German police have detained a suspect with "Islamist links" following a bomb attack on the bus of the Borussia Dortmund football team.
Prosecutors also said the three explosive devices contained metal pieces.
Two letters claiming the attack on Tuesday evening were being investigated, they said.
Prosecutors are treating the blasts as a terrorist attack but say the precise motive is unclear at present.
Chancellor Angela Merkel on Wednesday said the attack was "an appalling crime" and praised the fans of both Dortmund and their Champions League opponents, Monaco, for coming together.
Fans later filled Signal Iduna Park in Dortmund for the rescheduled quarter-final first-leg, which kicked off at 18:45 local time (16:45 GMT).
Fans unite at match : Gavin Lee, BBC Europe reporter, Dortmund
Inside a hotel close to the Dortmund stadium, several of the Monaco team told me how they discussed going ahead with the match.
Some were worried about the implications of the attack, and the risk of more danger, but felt reassured by German security, and ultimately felt to postpone was to give in, and that they were not prepared to do. The players' bus waiting outside was under constant surveillance by armed police.
As the match finally got under way this evening, under intense security, all fans sang "You'll never walk alone" together. Players warming up applauded the support.
One fan said his wife would not let him bring his children because "the mass congregation of people outside made the venue too big a target".
Others were defiant. German and French fans said they had become used to living with the threat of terrorism, and would not be stopped from enjoying their lives: the game would go on.
Dortmund fans open homes to stranded away supporters
Earlier, a spokeswoman for Germany's federal prosecutor, Frauke Koehler, said: "Two suspects from the Islamist spectrum have become the focus of our investigation. Both of their apartments were searched, and one of the two has been detained."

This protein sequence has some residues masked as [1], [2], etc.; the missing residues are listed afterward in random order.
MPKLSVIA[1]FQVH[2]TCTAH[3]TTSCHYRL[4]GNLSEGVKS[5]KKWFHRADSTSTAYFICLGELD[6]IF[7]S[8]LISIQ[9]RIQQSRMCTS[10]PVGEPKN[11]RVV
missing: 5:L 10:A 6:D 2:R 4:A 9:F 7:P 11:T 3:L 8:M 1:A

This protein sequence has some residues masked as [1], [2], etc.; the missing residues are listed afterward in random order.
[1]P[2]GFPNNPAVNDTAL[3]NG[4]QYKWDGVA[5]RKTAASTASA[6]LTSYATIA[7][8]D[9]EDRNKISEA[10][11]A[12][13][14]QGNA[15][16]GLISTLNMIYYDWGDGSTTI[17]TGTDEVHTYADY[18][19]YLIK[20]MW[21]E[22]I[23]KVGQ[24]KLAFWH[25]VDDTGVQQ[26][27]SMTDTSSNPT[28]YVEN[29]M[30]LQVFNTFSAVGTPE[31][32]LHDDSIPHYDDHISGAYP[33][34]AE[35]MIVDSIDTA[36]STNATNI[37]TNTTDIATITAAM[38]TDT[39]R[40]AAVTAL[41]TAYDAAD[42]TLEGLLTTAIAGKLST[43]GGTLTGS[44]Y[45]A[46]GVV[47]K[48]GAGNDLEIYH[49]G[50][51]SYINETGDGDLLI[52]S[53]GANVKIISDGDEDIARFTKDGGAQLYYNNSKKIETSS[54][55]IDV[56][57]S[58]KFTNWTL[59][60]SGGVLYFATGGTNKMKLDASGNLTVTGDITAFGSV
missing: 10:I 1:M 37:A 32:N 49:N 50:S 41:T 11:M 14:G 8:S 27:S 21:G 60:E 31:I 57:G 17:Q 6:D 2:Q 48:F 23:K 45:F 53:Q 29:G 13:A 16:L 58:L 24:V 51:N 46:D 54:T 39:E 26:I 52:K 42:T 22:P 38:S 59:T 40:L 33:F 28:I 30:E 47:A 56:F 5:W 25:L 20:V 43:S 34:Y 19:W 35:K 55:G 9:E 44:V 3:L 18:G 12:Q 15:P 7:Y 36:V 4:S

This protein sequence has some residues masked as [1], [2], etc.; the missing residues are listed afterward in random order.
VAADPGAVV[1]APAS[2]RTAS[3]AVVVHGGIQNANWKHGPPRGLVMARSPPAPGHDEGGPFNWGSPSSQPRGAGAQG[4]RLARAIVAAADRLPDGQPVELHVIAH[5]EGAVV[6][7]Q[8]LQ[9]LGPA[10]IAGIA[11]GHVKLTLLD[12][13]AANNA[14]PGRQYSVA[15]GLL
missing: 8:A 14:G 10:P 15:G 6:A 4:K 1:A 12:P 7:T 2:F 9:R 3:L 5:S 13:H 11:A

German media are reporting that the suspect detained is a 25-year-old Iraqi, and the second suspect is a 28-year-old German.
The blast radius of the attack was about 100m. Prosecutors said it was lucky the casualties were not worse.
Ms Koehler said a piece of shrapnel had embedded itself in the headrest of one of the seats on the team bus.
She said three copies of the same letter were found near the site of the blasts, indicating that the attacker had links to so-called Islamic State (IS). IS had said it carried out the attack on a Christmas market in Berlin in December that killed 12 people.
Ms Koehler said the letter demanded "the withdrawal of [German] tornado fighter jets from Syria and, I quote, the closure of Ramstein airbase."
Ramstein is a significant US Air Force base. The text is being analysed to see if it is authentic.
The Sueddeutsche Zeitung newspaper said the letter began with the phrase "in the name of Allah".
But it said it was possible the perpetrators were deliberately trying to mislead the investigation.
A second letter was published online, in which left-wing extremist groups claimed to have carried out the attack, but prosecutors had reason to believe this letter was not authentic.
What happened on Tuesday evening?
Borussia Dortmund players were on their way to their Champions League match, when three explosive charges detonated, police said.
Spain international Marc Bartra underwent an operation after breaking a bone in his wrist. No other players were hurt, but a police officer on a motorbike escorting the bus suffered trauma from the noise of the explosions.
Several reports said the explosives had been hidden in a hedge.
Dortmund goalkeeper Roman Burki told Swiss news outlet Blick that the bus had turned on to the main road when there was a loud noise.
The players ducked to the floor of the bus, not knowing if there would be more blasts, he said.
Captain Marcel Schmelzer added "we're all in shock" but their thoughts were with their injured colleague. The 80,000-capacity Signal Iduna Park was later evacuated safely.
Who could be behind the attack?
Despite the apparent claim of an Islamist motive, the attack does not have much in common with previous such attacks, says the BBC's correspondent in Berlin, Damien McGuinness.
The explosives were not designed to cause maximum damage in a crowd - or to target the stadium itself, which is several kilometres away.
Either left-wing or right-wing extremists could also be to blame.
How have people reacted?
Monaco fans at the stadium were praised for their chants of support for Dortmund.
Social media also carried offers from Dortmund residents to Monaco fans in need of a bed for the night on #bedforawayfans.
Fifa president Gianni Infantino said the football organising body condemned the incident and wished Bartra a "speedy recovery".
Security was tight for the rescheduled match, with no backpacks allowed into the stadium.
"We want to show that terror and hatred can never dictate our actions," Borussia Dortmund chief executive Hans-Joachim Watzke said.